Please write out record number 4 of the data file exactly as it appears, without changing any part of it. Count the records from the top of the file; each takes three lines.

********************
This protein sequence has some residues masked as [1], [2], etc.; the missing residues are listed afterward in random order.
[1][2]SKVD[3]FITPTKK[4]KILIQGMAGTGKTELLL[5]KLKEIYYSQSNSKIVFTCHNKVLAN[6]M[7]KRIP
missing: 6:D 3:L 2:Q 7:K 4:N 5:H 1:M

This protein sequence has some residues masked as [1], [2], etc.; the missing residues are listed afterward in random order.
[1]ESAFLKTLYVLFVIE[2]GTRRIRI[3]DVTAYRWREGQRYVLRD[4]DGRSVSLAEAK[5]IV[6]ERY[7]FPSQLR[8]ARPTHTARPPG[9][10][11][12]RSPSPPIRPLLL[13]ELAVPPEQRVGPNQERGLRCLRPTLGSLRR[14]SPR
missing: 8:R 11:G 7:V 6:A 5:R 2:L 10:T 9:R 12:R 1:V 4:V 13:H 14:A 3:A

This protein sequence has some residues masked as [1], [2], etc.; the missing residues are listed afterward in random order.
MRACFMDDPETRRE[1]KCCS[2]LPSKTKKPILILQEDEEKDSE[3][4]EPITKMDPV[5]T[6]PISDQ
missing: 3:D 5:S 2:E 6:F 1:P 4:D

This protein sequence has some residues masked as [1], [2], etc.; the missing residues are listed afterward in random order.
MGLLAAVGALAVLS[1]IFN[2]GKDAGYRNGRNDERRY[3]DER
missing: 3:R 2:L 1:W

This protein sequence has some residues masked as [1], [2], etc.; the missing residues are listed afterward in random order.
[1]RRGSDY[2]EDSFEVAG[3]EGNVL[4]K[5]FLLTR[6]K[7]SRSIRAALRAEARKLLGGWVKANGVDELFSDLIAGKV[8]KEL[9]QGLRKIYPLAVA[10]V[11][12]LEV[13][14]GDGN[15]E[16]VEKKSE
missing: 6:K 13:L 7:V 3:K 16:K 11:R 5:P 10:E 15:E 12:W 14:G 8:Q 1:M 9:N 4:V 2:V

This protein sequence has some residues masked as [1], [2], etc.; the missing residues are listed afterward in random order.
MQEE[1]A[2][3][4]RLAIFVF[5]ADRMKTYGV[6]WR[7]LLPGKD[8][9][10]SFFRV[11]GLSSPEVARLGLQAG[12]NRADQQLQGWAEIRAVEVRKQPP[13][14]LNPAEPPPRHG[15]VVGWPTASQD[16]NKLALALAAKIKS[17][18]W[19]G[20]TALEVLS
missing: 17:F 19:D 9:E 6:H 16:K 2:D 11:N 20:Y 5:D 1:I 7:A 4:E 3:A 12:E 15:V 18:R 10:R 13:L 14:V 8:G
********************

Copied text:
This protein sequence has some residues masked as [1], [2], etc.; the missing residues are listed afterward in random order.
MGLLAAVGALAVLS[1]IFN[2]GKDAGYRNGRNDERRY[3]DER
missing: 3:R 2:L 1:W